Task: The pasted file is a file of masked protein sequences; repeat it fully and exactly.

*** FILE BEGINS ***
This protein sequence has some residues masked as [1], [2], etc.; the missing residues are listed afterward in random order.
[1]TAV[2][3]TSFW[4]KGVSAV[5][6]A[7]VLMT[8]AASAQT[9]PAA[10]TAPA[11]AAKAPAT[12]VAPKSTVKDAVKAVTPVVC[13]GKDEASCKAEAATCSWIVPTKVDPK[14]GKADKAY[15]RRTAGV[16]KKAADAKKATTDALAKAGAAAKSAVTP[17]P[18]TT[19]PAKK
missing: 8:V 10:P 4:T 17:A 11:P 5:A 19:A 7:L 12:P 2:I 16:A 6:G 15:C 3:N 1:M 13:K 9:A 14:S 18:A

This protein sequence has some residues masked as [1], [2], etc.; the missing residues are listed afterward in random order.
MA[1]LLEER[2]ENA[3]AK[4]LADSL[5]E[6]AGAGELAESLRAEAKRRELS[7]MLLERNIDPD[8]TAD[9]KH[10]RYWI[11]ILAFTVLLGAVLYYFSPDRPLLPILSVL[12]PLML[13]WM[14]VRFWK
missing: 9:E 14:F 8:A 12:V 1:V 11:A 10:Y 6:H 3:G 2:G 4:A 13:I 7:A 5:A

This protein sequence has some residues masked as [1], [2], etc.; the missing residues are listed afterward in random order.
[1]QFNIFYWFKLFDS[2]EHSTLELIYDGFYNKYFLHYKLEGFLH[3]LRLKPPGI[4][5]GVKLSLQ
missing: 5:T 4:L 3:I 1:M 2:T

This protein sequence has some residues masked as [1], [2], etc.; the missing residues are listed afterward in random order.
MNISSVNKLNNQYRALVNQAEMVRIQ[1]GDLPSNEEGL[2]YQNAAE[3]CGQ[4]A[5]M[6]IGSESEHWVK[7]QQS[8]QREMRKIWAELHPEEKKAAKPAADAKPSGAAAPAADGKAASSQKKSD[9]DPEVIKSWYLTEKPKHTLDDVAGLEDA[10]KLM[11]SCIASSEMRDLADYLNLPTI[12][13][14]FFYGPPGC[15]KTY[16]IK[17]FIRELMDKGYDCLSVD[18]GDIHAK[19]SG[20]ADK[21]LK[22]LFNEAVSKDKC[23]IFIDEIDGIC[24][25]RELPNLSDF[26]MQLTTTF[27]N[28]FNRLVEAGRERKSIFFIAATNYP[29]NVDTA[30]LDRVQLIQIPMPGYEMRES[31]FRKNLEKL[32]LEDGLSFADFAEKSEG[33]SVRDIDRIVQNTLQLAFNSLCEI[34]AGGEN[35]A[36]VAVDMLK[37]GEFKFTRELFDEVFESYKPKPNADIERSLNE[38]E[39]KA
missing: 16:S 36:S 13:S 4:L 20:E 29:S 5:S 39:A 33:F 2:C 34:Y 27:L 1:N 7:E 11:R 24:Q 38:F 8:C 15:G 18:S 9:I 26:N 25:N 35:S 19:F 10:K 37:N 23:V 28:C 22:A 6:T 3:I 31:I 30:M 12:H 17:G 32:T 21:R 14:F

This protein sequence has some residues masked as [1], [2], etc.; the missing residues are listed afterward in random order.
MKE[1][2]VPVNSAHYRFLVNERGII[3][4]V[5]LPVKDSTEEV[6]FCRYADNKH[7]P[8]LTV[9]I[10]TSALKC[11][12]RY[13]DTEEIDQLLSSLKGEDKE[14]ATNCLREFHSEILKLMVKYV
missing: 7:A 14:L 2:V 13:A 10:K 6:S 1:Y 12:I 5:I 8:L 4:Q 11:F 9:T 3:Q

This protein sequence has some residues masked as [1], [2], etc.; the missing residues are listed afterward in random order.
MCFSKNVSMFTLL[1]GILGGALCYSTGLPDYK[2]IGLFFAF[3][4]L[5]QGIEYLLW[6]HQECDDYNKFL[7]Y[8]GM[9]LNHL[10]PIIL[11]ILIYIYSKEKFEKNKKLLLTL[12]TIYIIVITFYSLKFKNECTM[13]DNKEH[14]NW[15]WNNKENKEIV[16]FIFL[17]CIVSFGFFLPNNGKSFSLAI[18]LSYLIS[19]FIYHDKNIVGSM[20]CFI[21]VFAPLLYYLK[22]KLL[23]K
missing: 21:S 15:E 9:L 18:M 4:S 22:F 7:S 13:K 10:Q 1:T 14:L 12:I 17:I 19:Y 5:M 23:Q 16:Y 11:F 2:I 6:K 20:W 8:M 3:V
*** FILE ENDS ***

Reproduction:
This protein sequence has some residues masked as [1], [2], etc.; the missing residues are listed afterward in random order.
[1]TAV[2][3]TSFW[4]KGVSAV[5][6]A[7]VLMT[8]AASAQT[9]PAA[10]TAPA[11]AAKAPAT[12]VAPKSTVKDAVKAVTPVVC[13]GKDEASCKAEAATCSWIVPTKVDPK[14]GKADKAY[15]RRTAGV[16]KKAADAKKATTDALAKAGAAAKSAVTP[17]P[18]TT[19]PAKK
missing: 8:V 10:P 4:T 17:A 11:P 5:A 19:A 7:L 12:P 2:I 16:A 6:G 15:C 3:N 1:M 13:K 9:A 14:S 18:A

This protein sequence has some residues masked as [1], [2], etc.; the missing residues are listed afterward in random order.
MA[1]LLEER[2]ENA[3]AK[4]LADSL[5]E[6]AGAGELAESLRAEAKRRELS[7]MLLERNIDPD[8]TAD[9]KH[10]RYWI[11]ILAFTVLLGAVLYYFSPDRPLLPILSVL[12]PLML[13]WM[14]VRFWK
missing: 9:E 14:F 8:A 12:V 1:V 11:A 10:Y 6:H 3:G 2:G 4:A 13:I 7:A 5:A

This protein sequence has some residues masked as [1], [2], etc.; the missing residues are listed afterward in random order.
[1]QFNIFYWFKLFDS[2]EHSTLELIYDGFYNKYFLHYKLEGFLH[3]LRLKPPGI[4][5]GVKLSLQ
missing: 5:T 4:L 3:I 1:M 2:T

This protein sequence has some residues masked as [1], [2], etc.; the missing residues are listed afterward in random order.
MNISSVNKLNNQYRALVNQAEMVRIQ[1]GDLPSNEEGL[2]YQNAAE[3]CGQ[4]A[5]M[6]IGSESEHWVK[7]QQS[8]QREMRKIWAELHPEEKKAAKPAADAKPSGAAAPAADGKAASSQKKSD[9]DPEVIKSWYLTEKPKHTLDDVAGLEDA[10]KLM[11]SCIASSEMRDLADYLNLPTI[12][13][14]FFYGPPGC[15]KTY[16]IK[17]FIRELMDKGYDCLSVD[18]GDIHAK[19]SG[20]ADK[21]LK[22]LFNEAVSKDKC[23]IFIDEIDGIC[24][25]RELPNLSDF[26]MQLTTTF[27]N[28]FNRLVEAGRERKSIFFIAATNYP[29]NVDTA[30]LDRVQLIQIPMPGYEMRES[31]FRKNLEKL[32]LEDGLSFADFAEKSEG[33]SVRDIDRIVQNTLQLAFNSLCEI[34]AGGEN[35]A[36]VAVDMLK[37]GEFKFTRELFDEVFESYKPKPNADIERSLNE[38]E[39]KA
missing: 16:S 36:S 13:S 4:L 20:E 29:S 5:S 39:A 33:F 2:C 34:Y 27:L 1:N 7:E 11:R 24:Q 38:F 8:C 15:G 18:S 9:I 26:N 25:N 35:S 19:F 10:K 37:N 23:V 28:C 22:A 6:T 3:I 31:I 30:M 12:H 17:G 32:T 21:R 14:F

This protein sequence has some residues masked as [1], [2], etc.; the missing residues are listed afterward in random order.
MKE[1][2]VPVNSAHYRFLVNERGII[3][4]V[5]LPVKDSTEEV[6]FCRYADNKH[7]P[8]LTV[9]I[10]TSALKC[11][12]RY[13]DTEEIDQLLSSLKGEDKE[14]ATNCLREFHSEILKLMVKYV
missing: 7:A 14:L 2:V 13:A 10:K 6:S 1:Y 12:I 5:I 8:L 4:Q 11:F 9:T 3:Q

This protein sequence has some residues masked as [1], [2], etc.; the missing residues are listed afterward in random order.
MCFSKNVSMFTLL[1]GILGGALCYSTGLPDYK[2]IGLFFAF[3][4]L[5]QGIEYLLW[6]HQECDDYNKFL[7]Y[8]GM[9]LNHL[10]PIIL[11]ILIYIYSKEKFEKNKKLLLTL[12]TIYIIVITFYSLKFKNECTM[13]DNKEH[14]NW[15]WNNKENKEIV[16]FIFL[17]CIVSFGFFLPNNGKSFSLAI[18]LSYLIS[19]FIYHDKNIVGSM[20]CFI[21]VFAPLLYYLK[22]KLL[23]K
missing: 21:S 15:E 9:L 18:M 4:S 22:F 7:S 13:K 10:Q 1:T 14:L 12:I 17:I 19:Y 5:M 23:Q 16:Y 11:F 2:I 6:K 20:W 8:M 3:V